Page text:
Changing Image of Lutyens Delhi

 “Districts are structured with nodes, defined by edges, penetrated by paths and sprinkled with landmarks. Elements regularly overlap one another.” – Kevin Lynch

What is Imageability of a city?


Elements forming the ‘City Image’

The “public” image of a city is the overlap of many individual images. Such group images must exist within the city if it is to be successful in communicating its own identity and possessing its own imageability.

  • It is defined by broadly:
  • Paths
  • Nodes
  • Districts
  • Landmarks
  • Edges
  • Element inter relationships

 

Paths:

Paths are channels along which an observer customarily, occasionally or potentially moves. Eg: streets, avenues, walkways, canals etc.
People observe the city while moving through them; the other elements are arranged and related along these paths.


 

Nodes :

They are strategic spots in a city into which an observer can enter, and which are the intensive foci to and from which he is traveling. Conceptually, they occur as small points in a city image, but in reality they are large squares, traffic rotaries, extended linear shapes or even entire central districts at the city level .

 

 

 

Landmarks:

They are another type of point reference (as nodes), however in this case the observer can’t enter within them. Usually they are simply defined physical objects like statues, buildings, signs, stores or even a mountain. They are identified by singling them out from a host of possibilities.
 

 

Districts:

They are sections of the city, conceived of having two dimensional extents, which the observer can mentally enter and which are recognizable as having some common, identifying character.

 

Edges:

They are linear elements not used or considered as paths. They maybe the boundary between two phases, linear breaks in continuity, an area or an element. E.g.  shores, railroad cuts, edges of developed areas, walls.
 

 

Element inter relationships:

No element exists in isolation; elements are simply the raw material of the city image. They must be patterned together to provide a satisfying city form.
Districts are structured with nodes, defined by edges, penetrated by paths and sprinkled with landmarks. Elements regularly overlap one another.” – Kevin Lynch

 

Image Type:

Images maybe developed in various ways. Generally, there are 5 image types:

  • Images developed along familiar lines of movement.
  • City edges as prominent image elements.
  • Image as a basic pattern which repeats itself.
  • Image as a basic pattern which repeats itself.
  • Images as a set of adjacent regions.
  • Images developed from a familiar node.

Lutyens’ Delhi:

In order to understand the imagability of Lutyens Delhi, it is imperative to know its history and why the site was chosen.
 

History:

The primary concern for the transfer of capital from Calcutta to Delhi was to locate a more durable and subtle public opinion: the intention was to express the achievements possible under the British Raj and as a stamp of the autocratic rule.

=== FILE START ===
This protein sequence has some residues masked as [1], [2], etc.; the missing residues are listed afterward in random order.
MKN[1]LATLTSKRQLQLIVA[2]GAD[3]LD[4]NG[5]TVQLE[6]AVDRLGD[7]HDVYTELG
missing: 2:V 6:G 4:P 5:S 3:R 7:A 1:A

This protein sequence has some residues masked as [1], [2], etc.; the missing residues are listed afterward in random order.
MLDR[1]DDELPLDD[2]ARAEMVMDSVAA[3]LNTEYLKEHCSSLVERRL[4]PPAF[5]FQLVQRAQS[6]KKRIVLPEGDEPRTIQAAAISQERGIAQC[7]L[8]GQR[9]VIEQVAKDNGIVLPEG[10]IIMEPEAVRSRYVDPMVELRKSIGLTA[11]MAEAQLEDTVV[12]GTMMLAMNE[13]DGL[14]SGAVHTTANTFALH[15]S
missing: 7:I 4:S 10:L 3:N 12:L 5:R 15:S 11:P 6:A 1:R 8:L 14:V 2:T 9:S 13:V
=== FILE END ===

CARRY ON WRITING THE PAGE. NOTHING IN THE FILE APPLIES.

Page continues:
Criteria for Site Selection:

The committee which was setup to choose a site recommended that if the imperial capital is to be favorably situated to present an effective appearance, it should be approached along a line of rising ground. Lord Harding chose the Raisina Hill for locating the viceroy’s palace because:
 

  •  It was a well drained.
  •  Constituted of slopes and plains between the ridge and the river.
  •  Its eastern and southern margins were studded with monuments of vanished empires.
  •  A broad crescent from Shahjahanabad and Kotla Firoz Shah, south to Tughlaqabad and the Qutub with tombs of Safdarjung and Lodhis as well as Jantar Mantar in the foreground could be viewed from the site. 

 

 

Site location:

Shahjahanabad was towards the north.On the west of the site, the natural limit was the ridge.The river formed the eastern limit.On south a line drawn from a point on the ridge, west of Talkatora to Safdarjung tomb and then due east to the river marks the southern limit. The tract between the line and the Qutub is designated for further expansion.
 

 

Intentions of the Layout:

  • The attempt was to include all natural and historical wonders in the new city.
  • Lutyens Delhi was planned on the most spacious garden city lines with the great avenues decorated with classical buildings with lush landscape.

 

LAYOUT OF THE CITY

The layout of Lutyens Delhi was governed by three major visual corridors, linking the government complex with :

  • Jama Masjid
  • Indraprastha
  • Safdarjungs Tomb

 

 

Processional Routes:


The principle parkway, Kingsway, forms the main processional route which leads from Purana Quila, through the ceremonial gate, towards the forecourt at the base of Raisina Hill.

Crossing this Parkway, at right angles is a N-S axis , the Queensway, terminating in Connaught Place in The North. At the junction of the two main avenues are four large buildings- Oriental Institute, The National Museum, National Library and The Imperial Record Office.
 

 

RESIDENTIAL ALLOCATION:

  • Within the hexagonal grids areas were located on criteria of race, occupational rank and socio-economic status.
  • The  North-East axis forms the cities main business avenue.
  • South-West of station –residences of local administrators and European clerks.
  • To the West, between Talkatora Gardens and Paharganj- Residences of Indian clerks.
  • Vicinity of Raisina Acropolis- housing for council and other higher officials.